The International Project Office-China of the IMBeR and the State Key Laboratory of Estuarine and Coastal Research at East China Normal University held an international symposium on the Changing Marine Biosphere in the West Pacific Ocean: Science and Sustainability during November 22-25 in Shanghai. This online event drew more than 900 participants and more than 160 presentations to provide new scientific observation results and perspectives on the changing marine biosphere in the West Pacific Ocean and its neighboring Indian and Southern oceans. It brought many notable success stories about how scientific research activities empower us to cope with changing oceans due to global warming and harness the ocean’s wealth sustainably. This symposium was also supported by the United Nations Decade of Ocean Science for Sustainable Development (2021-2030).
Oceans and lands have migrated their position continuously since the formation of the Earth. So the climate has changed accordingly with occasional mass extinction. Currently, the Pacific/Philippine plates underneath the West Pacific Ocean collides with the northward moving Australia Plate at a speed of 7-11 centimeters a year. The colliding of those plate boundaries generates the most catastrophic earthquakes and volcanic eruptions on Earth to trigger tsunamis and emitted massive volcanic gases and ashes into the sea such as Banda Ache in 2004, off Fukushima in 2011, Mayon in 2008 and many other active volcanoes in the West Pacific.
The northward movement of India plate collided with the Eurasian plate to form the Tibetan Plateau about fifty million years ago. More than 8 km high plateau blocks the circumnavigational trade winds that result in the Asian Monsoon climate.
The close-in northward movement of the Australian continent has formed the current Indonesian Australian Archipelago, which has brought the survived fauna of the ancient Tethys Sea. It contributes to a biodiversity hotspot in the marine biosphere. And the shallow central Indo-Pacific region blocks circumnavigational ocean water flow, thus forming the warm pool in the West Pacific.
More than half of the global population have chosen the coastal regions along the West Pacific and the Indian Ocean as their habitats. They are dependent on the oceans for their livelihoods by and large.
Therefore, we may characterize the West Pacific as the global center of heat, water, tectonic energy, and population, especially the central Indo-Pacific region.
Systematic and comprehensive scientific research initiatives in the Indo-Pacific region have recently addressed many facets of the natural processes. Prof. Fan Wang (Institute of Oceanology, Chinese Academy of Sciences) introduced an overview of the Chinese research plan on plate convergence, the formation of biodiversity, and the intertropical convergence zone (ITCZ). Other Chinese scientists presented the effects of variation of ITCZ on the regional seawater flows and marine biodiversity. Scientists from Indonesia, Malaysia, and the Philippines also delivered their research outcomes. Their scientific findings and plans were well received.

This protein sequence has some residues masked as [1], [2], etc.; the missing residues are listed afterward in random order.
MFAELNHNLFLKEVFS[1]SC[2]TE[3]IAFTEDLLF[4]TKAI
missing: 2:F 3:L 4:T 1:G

The regional populations have thrived their civilization by utilizing oceans’ contribution to their needs and have tried to adapt to such natural changes. The recent human-induced climate and environmental changes brought many additional challenges.
Policy objectives to meet the marine ecosystem protection, seafood production, and protecting other legitimate uses of the same sea space are shared challenges of all regional societies. They are seemingly complex and often contradictory. Scientists in the region have attempted to meet such societal demands. One of the fine examples presented in the symposium was on Sanggou Bay, China. A group of dedicated scientists led by Hui Liu (Yellow Sea Fisheries Research Institute, Chinese Academy of Fishery Sciences) developed and operationalized various scientific decision support tools for marine functional zoning administration of the bay. The high resolution (10 m – 1 km) hydrodynamic model, water quality model, ecosystem coupled individual aquaculture species (kelp, yesso scallop, Pacific oyster, and abalone) growth models are notable ones. Harmonizing those ecosystem models, they were able to develop an Aquaculture Planning Decision Support System (APDSS) to evaluate their site suitability.
The Sanggou Bay approach and programs should benefit a world community to enhance the oceans’ contribution to the people without sacrificing the natural ecosystem and service.
The symposium also covered coastal blue carbon, coral reefs, dried small fish, marine-extreme events, oceanic top predators, and the tropical ocean ecosystem. It forged a camaraderie among the scientists and stakeholders interested in the West Pacific and its neighboring oceans from more than 70 countries. It will serve as a forum to develop new forms of collaboration in the years to come amid the current unprecedented COVID-19 pandemic.